So, it’s clear that at the core, the DIP is about inverting the classic dependency between high-level and low-level components by abstracting away the interaction between them. In traditional software development, high-level components depend on low-level ones. Thus, it’s hard to reuse the high-level components. Based on other SOLID principles, if you consistently apply the Open/Closed Principle and the Liskov Substitution Principle to your code, it will also follow the Dependency Inversion Principle.

Let’s look at an example (bad example):

Consider the example of an electric switch that turns a light bulb on or off. We can create two classes to make it work. First, the LightBulb class.


In the class above, we wrote two methods, turnOn() and turnOff().

The second class is ElectricPowerSwitch.


Our switch is now ready to use, to turn the light bulb on and off. But the mistake we made is apparent. Our high-level ElectricPowerSwitch class is directly dependent on the low-level LightBulb class. The LightBulb class is hardcoded in ElectricPowerSwitch. However, a switch should not be tied to a bulb. It should be able to turn on and off other devices too, such as a fan, an AC, or the entire lighting in our backyard.

Now let’s change it to conform to the DIP principle. To do that, we need an abstraction that both the ElectricPowerSwitch and LightBulb classes will depend on.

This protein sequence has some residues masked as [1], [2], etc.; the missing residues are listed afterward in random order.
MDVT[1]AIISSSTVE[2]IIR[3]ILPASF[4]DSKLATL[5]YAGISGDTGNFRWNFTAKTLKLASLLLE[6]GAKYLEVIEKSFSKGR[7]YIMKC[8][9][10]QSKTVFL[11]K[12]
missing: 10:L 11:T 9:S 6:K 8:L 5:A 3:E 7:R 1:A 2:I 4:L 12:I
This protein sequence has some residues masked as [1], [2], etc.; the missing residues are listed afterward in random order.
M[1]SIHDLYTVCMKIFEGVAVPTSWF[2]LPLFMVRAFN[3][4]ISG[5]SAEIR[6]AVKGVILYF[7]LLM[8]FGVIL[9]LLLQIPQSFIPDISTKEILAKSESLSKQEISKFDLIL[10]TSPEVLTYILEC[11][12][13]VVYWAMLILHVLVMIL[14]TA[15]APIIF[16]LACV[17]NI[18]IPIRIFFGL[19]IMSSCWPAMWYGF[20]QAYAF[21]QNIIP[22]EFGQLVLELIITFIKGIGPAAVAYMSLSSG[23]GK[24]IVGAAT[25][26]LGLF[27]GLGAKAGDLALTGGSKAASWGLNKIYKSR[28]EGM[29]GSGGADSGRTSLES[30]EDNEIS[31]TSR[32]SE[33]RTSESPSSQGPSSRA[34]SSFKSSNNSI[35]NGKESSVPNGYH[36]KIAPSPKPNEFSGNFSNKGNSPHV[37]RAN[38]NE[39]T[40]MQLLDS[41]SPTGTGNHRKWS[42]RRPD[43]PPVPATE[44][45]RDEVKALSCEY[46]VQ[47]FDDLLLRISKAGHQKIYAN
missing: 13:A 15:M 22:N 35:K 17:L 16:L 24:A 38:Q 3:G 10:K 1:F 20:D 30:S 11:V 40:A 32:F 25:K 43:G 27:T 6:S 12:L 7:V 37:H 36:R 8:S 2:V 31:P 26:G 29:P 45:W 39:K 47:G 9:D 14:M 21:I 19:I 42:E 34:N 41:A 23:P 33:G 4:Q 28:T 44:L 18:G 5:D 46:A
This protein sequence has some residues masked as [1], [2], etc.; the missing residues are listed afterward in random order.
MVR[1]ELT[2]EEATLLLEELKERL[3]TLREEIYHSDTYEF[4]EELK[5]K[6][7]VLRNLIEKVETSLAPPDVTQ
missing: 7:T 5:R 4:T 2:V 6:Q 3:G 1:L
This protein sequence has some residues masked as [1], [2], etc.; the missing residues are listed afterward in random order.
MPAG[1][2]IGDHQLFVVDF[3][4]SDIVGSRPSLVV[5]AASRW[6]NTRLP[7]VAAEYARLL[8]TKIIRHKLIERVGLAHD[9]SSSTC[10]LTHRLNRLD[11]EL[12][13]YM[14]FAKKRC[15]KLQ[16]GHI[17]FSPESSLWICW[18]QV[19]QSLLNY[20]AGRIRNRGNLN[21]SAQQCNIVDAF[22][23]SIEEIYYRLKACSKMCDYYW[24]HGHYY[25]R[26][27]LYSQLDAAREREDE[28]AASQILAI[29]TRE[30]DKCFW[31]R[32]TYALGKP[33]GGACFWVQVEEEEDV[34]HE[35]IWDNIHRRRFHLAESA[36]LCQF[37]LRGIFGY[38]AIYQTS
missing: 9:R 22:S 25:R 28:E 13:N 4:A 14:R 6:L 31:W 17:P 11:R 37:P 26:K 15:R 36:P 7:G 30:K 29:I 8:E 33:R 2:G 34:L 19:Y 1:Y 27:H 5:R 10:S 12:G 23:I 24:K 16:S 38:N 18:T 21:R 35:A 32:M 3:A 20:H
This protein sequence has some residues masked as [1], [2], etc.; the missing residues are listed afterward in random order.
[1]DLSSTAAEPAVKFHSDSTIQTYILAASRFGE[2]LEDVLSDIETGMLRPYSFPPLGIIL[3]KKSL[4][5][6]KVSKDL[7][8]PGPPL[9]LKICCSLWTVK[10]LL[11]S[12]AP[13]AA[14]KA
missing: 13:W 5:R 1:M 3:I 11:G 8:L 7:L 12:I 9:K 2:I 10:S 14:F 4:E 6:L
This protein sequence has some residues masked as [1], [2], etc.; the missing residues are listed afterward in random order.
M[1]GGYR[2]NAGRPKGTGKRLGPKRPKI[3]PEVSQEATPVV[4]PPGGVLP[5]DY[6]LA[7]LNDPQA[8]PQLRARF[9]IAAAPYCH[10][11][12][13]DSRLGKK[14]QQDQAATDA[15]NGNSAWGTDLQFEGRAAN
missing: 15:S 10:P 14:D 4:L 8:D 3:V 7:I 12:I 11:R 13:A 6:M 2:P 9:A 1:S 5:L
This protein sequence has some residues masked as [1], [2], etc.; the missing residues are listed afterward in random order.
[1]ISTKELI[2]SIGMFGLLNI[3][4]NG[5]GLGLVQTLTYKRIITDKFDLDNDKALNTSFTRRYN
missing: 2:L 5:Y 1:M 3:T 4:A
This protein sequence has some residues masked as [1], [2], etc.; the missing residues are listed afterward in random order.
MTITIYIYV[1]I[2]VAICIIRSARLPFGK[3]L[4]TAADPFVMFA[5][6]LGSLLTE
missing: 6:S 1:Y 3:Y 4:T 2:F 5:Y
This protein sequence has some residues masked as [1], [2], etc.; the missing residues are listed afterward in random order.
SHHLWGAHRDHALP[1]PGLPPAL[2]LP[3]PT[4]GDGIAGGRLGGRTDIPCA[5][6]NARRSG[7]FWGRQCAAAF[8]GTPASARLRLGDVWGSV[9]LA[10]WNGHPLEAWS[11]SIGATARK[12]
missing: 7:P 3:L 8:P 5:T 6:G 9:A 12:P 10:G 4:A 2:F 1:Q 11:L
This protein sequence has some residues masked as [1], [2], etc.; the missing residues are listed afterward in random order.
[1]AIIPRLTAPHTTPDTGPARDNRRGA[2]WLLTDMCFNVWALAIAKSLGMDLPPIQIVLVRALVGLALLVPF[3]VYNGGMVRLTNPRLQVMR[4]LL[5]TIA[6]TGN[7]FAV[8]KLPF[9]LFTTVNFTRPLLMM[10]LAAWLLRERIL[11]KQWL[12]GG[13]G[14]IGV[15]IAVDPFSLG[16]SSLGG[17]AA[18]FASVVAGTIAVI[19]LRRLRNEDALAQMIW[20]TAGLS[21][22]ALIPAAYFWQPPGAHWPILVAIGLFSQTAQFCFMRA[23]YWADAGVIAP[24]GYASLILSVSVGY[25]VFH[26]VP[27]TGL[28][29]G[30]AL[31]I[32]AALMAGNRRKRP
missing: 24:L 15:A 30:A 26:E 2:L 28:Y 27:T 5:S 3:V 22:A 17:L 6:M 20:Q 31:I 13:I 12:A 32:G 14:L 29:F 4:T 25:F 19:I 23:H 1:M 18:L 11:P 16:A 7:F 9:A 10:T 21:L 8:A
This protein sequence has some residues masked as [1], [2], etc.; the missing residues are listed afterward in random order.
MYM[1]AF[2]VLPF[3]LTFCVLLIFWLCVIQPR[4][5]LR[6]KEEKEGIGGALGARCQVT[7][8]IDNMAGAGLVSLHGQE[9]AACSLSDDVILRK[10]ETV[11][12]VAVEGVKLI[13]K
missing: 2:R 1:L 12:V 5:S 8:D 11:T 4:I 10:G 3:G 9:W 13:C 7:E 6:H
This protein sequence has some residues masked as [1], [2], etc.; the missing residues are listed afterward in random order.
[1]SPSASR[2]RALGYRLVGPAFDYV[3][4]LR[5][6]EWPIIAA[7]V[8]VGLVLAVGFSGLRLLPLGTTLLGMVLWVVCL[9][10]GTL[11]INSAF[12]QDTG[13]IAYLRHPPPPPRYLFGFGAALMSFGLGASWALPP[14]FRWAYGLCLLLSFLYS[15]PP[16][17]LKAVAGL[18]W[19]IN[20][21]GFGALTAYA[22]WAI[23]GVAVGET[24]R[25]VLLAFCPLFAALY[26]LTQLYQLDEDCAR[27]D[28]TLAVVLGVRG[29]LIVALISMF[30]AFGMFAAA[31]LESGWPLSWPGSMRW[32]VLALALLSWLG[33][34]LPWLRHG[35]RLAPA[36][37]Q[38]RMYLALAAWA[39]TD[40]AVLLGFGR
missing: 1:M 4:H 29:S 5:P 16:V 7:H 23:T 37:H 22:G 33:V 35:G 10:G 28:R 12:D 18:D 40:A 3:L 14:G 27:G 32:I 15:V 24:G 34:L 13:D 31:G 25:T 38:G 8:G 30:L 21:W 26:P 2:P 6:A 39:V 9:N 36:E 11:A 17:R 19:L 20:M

First, create an interface for switches.


We wrote an interface for switches with the isOn() and press() methods. This interface will give us the flexibility to plug in other types of switches, say a remote control switch later on, if required.

Next, we will write the abstraction in the form of an interface called Switchable with the turnOn() and turnOff() methods.


That interface allows any switchable devices in the application to implement it and provide their own functionality. Our ElectricPowerSwitch class will also depend on this interface, as shown below:


n the ElectricPowerSwitch class, we implemented the Switch interface and referred to the Switchable interface instead of any specific class in the field. We then called the interface’s turnOn() and turnOff() methods, which will be called at runtime on the object passed to the constructor. Now we can add low-level switchable classes without having to worry about modifying the ElectricPowerSwitch class (Remember the Open-Closed Principle). Let’s add two such classes.



Now our code is flexible for changes, and high-level classes don’t depend on low-level classes.